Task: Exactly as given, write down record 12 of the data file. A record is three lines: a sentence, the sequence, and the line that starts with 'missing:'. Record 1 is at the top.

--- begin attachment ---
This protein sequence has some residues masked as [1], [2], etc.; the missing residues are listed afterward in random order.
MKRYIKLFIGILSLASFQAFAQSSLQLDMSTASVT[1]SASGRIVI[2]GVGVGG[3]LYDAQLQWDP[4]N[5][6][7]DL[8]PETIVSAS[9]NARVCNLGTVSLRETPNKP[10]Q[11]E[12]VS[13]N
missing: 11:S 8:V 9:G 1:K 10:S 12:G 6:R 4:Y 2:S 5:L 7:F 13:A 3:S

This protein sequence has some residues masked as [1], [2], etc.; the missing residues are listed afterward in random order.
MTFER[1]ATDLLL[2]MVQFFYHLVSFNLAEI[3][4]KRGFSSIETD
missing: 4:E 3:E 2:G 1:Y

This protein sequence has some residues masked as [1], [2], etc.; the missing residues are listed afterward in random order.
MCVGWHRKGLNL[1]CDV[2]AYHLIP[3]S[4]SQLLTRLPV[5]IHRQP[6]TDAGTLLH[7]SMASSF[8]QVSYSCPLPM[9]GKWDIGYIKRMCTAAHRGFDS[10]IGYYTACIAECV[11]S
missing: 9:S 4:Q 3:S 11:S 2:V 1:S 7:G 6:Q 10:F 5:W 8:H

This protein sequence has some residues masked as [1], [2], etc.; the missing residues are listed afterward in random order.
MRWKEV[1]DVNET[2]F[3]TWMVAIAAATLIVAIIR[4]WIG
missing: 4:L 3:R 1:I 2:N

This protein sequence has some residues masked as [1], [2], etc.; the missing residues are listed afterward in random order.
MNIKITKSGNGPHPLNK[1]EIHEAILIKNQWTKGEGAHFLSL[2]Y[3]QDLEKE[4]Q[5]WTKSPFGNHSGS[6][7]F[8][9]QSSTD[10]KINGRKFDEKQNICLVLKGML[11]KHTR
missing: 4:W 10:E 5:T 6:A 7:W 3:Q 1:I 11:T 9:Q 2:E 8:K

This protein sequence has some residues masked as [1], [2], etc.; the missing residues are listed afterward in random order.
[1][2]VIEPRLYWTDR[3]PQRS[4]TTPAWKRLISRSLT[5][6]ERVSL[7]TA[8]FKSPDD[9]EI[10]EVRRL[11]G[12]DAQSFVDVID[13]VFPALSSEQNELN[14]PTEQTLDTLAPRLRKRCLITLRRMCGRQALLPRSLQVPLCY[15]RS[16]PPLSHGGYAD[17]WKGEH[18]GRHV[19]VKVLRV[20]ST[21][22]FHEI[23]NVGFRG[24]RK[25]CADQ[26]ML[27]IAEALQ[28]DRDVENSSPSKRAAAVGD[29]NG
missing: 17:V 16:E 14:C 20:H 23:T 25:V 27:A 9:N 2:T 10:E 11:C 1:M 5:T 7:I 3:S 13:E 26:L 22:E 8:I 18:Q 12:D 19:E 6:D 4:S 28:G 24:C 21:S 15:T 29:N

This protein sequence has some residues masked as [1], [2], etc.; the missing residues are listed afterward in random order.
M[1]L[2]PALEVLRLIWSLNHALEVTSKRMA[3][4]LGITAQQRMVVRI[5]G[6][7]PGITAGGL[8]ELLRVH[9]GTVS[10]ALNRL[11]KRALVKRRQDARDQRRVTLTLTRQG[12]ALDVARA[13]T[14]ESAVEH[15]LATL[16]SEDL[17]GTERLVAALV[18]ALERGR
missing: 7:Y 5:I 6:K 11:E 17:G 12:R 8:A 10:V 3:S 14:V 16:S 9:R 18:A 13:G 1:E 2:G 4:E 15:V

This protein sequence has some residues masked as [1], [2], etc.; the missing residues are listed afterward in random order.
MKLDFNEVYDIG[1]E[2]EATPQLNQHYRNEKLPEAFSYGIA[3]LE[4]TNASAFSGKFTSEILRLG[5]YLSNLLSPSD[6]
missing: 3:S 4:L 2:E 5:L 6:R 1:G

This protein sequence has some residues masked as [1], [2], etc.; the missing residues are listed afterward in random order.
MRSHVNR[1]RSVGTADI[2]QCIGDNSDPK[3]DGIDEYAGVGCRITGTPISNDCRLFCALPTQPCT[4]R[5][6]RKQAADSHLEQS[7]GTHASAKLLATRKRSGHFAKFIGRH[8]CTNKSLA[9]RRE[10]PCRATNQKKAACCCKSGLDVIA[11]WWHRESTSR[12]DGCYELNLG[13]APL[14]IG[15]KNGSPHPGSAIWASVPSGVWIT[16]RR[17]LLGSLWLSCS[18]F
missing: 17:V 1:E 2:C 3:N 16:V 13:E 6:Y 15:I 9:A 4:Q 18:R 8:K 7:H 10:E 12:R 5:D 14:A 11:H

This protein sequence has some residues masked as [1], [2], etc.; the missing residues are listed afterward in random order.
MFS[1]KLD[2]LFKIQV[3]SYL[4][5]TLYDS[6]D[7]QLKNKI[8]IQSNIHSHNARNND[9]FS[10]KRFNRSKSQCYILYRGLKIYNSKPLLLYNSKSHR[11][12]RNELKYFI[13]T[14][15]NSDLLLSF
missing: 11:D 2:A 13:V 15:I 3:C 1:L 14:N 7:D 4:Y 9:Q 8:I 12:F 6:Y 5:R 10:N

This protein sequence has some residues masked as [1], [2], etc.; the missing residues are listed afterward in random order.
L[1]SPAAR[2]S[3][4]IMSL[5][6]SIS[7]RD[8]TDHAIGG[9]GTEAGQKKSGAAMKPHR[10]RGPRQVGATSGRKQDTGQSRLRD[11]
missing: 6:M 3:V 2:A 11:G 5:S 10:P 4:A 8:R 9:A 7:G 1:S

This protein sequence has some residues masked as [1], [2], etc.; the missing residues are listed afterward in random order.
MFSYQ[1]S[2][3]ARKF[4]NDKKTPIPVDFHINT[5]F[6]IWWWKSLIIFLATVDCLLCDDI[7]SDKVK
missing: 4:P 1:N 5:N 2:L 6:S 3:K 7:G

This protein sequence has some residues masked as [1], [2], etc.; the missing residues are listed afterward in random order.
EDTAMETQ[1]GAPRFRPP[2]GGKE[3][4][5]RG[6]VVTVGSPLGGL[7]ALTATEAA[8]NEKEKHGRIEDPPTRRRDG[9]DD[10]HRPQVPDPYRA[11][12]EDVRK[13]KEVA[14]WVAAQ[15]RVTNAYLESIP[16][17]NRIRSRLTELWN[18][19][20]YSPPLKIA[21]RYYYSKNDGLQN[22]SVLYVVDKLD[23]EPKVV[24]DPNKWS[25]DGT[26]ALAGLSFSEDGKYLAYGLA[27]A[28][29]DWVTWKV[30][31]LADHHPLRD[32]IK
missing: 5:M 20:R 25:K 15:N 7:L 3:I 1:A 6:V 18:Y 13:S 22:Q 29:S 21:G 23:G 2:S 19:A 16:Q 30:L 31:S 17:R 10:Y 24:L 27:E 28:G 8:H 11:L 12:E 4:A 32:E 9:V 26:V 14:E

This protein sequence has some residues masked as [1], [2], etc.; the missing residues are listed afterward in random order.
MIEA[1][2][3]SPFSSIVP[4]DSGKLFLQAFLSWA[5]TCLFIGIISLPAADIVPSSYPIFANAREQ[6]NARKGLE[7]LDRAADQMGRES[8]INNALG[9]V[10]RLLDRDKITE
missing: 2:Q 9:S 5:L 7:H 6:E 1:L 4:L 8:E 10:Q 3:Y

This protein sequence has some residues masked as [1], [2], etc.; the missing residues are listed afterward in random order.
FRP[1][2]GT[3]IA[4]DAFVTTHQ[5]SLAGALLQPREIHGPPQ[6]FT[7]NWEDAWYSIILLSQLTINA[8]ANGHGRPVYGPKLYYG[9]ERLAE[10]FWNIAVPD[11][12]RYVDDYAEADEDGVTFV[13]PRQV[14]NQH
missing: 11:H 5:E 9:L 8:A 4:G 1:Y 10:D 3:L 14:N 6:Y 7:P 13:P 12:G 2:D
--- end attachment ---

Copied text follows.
This protein sequence has some residues masked as [1], [2], etc.; the missing residues are listed afterward in random order.
MFSYQ[1]S[2][3]ARKF[4]NDKKTPIPVDFHINT[5]F[6]IWWWKSLIIFLATVDCLLCDDI[7]SDKVK
missing: 4:P 1:N 5:N 2:L 6:S 3:K 7:G